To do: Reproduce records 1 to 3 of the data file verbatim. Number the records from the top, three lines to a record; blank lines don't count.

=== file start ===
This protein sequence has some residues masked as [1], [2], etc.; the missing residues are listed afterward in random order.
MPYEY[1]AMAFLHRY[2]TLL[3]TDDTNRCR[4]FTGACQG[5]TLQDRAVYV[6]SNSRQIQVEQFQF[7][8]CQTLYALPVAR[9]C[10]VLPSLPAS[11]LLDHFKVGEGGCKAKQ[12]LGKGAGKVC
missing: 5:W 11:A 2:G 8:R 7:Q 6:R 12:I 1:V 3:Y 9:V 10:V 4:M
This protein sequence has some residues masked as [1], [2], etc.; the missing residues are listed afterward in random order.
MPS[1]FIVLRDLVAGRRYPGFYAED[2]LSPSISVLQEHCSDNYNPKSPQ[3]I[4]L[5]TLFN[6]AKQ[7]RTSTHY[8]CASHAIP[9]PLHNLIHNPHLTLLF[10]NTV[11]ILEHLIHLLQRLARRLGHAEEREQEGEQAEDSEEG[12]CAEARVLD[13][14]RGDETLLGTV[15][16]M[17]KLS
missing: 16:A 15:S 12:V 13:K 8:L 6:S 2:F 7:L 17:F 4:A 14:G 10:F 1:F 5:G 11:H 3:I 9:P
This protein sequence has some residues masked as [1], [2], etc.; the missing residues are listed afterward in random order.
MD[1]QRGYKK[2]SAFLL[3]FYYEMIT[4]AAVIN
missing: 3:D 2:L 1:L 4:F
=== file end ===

This protein sequence has some residues masked as [1], [2], etc.; the missing residues are listed afterward in random order.
MPYEY[1]AMAFLHRY[2]TLL[3]TDDTNRCR[4]FTGACQG[5]TLQDRAVYV[6]SNSRQIQVEQFQF[7][8]CQTLYALPVAR[9]C[10]VLPSLPAS[11]LLDHFKVGEGGCKAKQ[12]LGKGAGKVC
missing: 5:W 11:A 2:G 8:R 7:Q 6:R 12:I 1:V 3:Y 9:V 10:V 4:M
This protein sequence has some residues masked as [1], [2], etc.; the missing residues are listed afterward in random order.
MPS[1]FIVLRDLVAGRRYPGFYAED[2]LSPSISVLQEHCSDNYNPKSPQ[3]I[4]L[5]TLFN[6]AKQ[7]RTSTHY[8]CASHAIP[9]PLHNLIHNPHLTLLF[10]NTV[11]ILEHLIHLLQRLARRLGHAEEREQEGEQAEDSEEG[12]CAEARVLD[13][14]RGDETLLGTV[15][16]M[17]KLS
missing: 16:A 15:S 12:V 13:K 8:L 6:S 2:F 7:L 17:F 4:A 14:G 10:F 1:F 5:G 11:H 3:I 9:P
This protein sequence has some residues masked as [1], [2], etc.; the missing residues are listed afterward in random order.
MD[1]QRGYKK[2]SAFLL[3]FYYEMIT[4]AAVIN
missing: 3:D 2:L 1:L 4:F